Studies show financial pain from COVID-19 is not spread equally
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Since pandemic shutdowns began last month, 22 million people have filed for unemployment. A new set of weekly numbers comes out Thursday.
The economic pain is wide and deep, but it’s not spread equally. That’s according to two new reports that show the worst job and income losses are happening to black and Hispanic workers.
A Pew Research Center survey asked people if they or someone in their household had lost a job or taken a pay cut due to the COVID-19 outbreak.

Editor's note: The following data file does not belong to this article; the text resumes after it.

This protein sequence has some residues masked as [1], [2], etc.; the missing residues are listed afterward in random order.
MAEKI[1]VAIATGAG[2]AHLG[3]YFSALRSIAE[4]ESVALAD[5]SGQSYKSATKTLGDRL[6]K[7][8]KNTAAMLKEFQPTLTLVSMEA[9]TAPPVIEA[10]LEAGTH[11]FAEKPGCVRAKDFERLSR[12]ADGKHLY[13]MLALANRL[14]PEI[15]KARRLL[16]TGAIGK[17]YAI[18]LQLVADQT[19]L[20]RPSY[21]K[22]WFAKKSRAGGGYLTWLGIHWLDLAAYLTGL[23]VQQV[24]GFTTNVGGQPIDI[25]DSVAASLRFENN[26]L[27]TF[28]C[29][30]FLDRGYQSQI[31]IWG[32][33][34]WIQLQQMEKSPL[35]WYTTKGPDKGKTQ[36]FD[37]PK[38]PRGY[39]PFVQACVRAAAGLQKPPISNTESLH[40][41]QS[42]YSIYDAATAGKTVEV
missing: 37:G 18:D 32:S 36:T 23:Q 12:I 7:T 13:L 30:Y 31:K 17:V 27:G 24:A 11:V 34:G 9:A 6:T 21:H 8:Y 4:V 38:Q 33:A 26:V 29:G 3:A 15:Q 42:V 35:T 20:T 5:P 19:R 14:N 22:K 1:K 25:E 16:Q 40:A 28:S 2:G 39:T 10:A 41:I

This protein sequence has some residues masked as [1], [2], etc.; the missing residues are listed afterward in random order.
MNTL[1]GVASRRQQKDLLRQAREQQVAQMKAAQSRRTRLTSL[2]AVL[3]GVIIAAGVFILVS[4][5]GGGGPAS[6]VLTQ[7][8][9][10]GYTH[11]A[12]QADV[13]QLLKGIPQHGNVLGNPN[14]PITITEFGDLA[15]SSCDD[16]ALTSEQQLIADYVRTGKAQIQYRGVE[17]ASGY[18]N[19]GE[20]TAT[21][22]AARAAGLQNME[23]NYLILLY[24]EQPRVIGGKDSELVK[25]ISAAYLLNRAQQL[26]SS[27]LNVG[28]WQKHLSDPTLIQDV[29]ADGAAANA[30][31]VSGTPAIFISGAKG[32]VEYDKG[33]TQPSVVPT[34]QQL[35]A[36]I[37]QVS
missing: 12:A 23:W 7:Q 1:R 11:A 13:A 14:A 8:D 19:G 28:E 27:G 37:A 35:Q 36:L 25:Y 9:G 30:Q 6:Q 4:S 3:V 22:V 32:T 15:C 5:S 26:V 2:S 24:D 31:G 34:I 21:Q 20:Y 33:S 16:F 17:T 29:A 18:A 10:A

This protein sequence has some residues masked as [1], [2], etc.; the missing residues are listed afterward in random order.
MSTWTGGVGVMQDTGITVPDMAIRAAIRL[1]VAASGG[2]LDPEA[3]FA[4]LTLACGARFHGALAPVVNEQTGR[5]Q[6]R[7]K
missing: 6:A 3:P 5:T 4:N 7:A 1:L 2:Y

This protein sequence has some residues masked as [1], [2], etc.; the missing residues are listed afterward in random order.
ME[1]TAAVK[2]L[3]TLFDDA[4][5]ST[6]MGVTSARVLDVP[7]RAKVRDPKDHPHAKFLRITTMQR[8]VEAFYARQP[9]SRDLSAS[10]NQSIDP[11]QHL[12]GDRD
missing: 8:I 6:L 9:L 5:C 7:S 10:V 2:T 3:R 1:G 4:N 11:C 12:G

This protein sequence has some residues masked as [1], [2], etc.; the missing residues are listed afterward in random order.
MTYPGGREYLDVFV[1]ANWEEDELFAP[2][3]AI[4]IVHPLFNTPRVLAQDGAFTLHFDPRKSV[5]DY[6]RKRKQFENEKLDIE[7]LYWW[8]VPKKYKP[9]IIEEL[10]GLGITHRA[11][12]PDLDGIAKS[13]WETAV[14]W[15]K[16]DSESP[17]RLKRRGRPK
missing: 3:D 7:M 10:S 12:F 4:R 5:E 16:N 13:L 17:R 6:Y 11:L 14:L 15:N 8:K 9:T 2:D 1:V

“Hispanic adults are being hit harder in this regard,” said Kim Parker, director of social trends research at Pew.
Parker says 61% of Hispanic households have suffered a partial or total job loss, compared with 44% of black, and 38% of white households.
The JPMorgan Chase Institute has a new report that finds significant racial gaps in people’s financial capacity to deal with sudden job or income loss.
“The kind of cash buffer that households have in their bank account, blacks and Hispanics actually have significantly lower levels of assets,” said Diana Farrell, the institute’s president.
Farrell says that for every dollar of emergency cash a median-income white family has set aside, a Hispanic family has 47 cents, and a black family has 32 cents.
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